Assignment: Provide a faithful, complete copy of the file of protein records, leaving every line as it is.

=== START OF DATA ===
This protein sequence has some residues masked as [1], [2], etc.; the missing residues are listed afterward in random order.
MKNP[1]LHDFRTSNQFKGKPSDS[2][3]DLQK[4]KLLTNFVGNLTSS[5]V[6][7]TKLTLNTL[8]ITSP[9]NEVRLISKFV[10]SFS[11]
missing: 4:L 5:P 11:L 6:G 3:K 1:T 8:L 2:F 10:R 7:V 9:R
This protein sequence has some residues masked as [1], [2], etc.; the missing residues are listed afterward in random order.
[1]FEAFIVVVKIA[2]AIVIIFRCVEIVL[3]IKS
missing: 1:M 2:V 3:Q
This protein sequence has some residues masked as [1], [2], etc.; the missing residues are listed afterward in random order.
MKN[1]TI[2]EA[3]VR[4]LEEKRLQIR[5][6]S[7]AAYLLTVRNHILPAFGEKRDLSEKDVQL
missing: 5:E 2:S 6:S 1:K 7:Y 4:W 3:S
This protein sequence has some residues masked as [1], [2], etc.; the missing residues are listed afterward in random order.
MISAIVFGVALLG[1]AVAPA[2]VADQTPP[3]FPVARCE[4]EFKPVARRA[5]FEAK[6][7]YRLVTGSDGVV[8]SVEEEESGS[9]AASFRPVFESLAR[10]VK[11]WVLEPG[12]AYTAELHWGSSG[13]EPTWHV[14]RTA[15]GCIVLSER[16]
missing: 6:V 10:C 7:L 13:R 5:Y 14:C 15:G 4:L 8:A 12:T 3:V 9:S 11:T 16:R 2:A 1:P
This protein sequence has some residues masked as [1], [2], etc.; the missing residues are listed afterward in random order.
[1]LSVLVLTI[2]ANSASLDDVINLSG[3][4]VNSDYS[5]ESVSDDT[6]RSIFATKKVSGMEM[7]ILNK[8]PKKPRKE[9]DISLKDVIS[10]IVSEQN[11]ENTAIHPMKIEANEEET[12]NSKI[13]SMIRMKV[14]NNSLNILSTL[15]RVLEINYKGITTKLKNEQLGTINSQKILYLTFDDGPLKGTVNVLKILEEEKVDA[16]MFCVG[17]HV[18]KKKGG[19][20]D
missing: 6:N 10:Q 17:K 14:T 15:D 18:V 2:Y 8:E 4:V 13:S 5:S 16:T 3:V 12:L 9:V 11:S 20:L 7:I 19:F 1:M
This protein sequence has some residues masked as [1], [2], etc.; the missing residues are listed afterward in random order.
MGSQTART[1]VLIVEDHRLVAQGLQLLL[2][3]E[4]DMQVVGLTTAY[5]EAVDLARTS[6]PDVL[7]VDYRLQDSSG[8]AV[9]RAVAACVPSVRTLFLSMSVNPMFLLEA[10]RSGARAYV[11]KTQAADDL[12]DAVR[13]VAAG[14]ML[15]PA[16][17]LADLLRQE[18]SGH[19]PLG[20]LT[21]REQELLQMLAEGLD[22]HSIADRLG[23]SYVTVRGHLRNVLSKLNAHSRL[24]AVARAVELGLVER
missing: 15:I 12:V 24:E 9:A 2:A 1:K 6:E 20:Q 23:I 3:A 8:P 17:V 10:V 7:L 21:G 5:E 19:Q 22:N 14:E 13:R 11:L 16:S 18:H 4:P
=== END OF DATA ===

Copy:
This protein sequence has some residues masked as [1], [2], etc.; the missing residues are listed afterward in random order.
MKNP[1]LHDFRTSNQFKGKPSDS[2][3]DLQK[4]KLLTNFVGNLTSS[5]V[6][7]TKLTLNTL[8]ITSP[9]NEVRLISKFV[10]SFS[11]
missing: 4:L 5:P 11:L 6:G 3:K 1:T 8:L 2:F 10:R 7:V 9:R
This protein sequence has some residues masked as [1], [2], etc.; the missing residues are listed afterward in random order.
[1]FEAFIVVVKIA[2]AIVIIFRCVEIVL[3]IKS
missing: 1:M 2:V 3:Q
This protein sequence has some residues masked as [1], [2], etc.; the missing residues are listed afterward in random order.
MKN[1]TI[2]EA[3]VR[4]LEEKRLQIR[5][6]S[7]AAYLLTVRNHILPAFGEKRDLSEKDVQL
missing: 5:E 2:S 6:S 1:K 7:Y 4:W 3:S
This protein sequence has some residues masked as [1], [2], etc.; the missing residues are listed afterward in random order.
MISAIVFGVALLG[1]AVAPA[2]VADQTPP[3]FPVARCE[4]EFKPVARRA[5]FEAK[6][7]YRLVTGSDGVV[8]SVEEEESGS[9]AASFRPVFESLAR[10]VK[11]WVLEPG[12]AYTAELHWGSSG[13]EPTWHV[14]RTA[15]GCIVLSER[16]
missing: 6:V 10:C 7:L 13:R 5:Y 14:C 15:G 4:L 8:A 12:T 3:V 9:S 11:T 16:R 2:A 1:P
This protein sequence has some residues masked as [1], [2], etc.; the missing residues are listed afterward in random order.
[1]LSVLVLTI[2]ANSASLDDVINLSG[3][4]VNSDYS[5]ESVSDDT[6]RSIFATKKVSGMEM[7]ILNK[8]PKKPRKE[9]DISLKDVIS[10]IVSEQN[11]ENTAIHPMKIEANEEET[12]NSKI[13]SMIRMKV[14]NNSLNILSTL[15]RVLEINYKGITTKLKNEQLGTINSQKILYLTFDDGPLKGTVNVLKILEEEKVDA[16]MFCVG[17]HV[18]KKKGG[19][20]D
missing: 6:N 10:Q 17:K 14:T 15:D 18:V 2:Y 8:E 4:V 13:S 5:S 16:T 3:V 12:L 9:V 11:S 20:L 7:I 19:F 1:M
This protein sequence has some residues masked as [1], [2], etc.; the missing residues are listed afterward in random order.
MGSQTART[1]VLIVEDHRLVAQGLQLLL[2][3]E[4]DMQVVGLTTAY[5]EAVDLARTS[6]PDVL[7]VDYRLQDSSG[8]AV[9]RAVAACVPSVRTLFLSMSVNPMFLLEA[10]RSGARAYV[11]KTQAADDL[12]DAVR[13]VAAG[14]ML[15]PA[16][17]LADLLRQE[18]SGH[19]PLG[20]LT[21]REQELLQMLAEGLD[22]HSIADRLG[23]SYVTVRGHLRNVLSKLNAHSRL[24]AVARAVELGLVER
missing: 15:I 12:V 24:E 9:A 2:A 1:K 6:E 20:Q 23:I 3:A 8:P 17:V 10:V 7:L 21:G 5:E 19:Q 22:N 14:E 13:R 11:L 16:S 18:H 4:P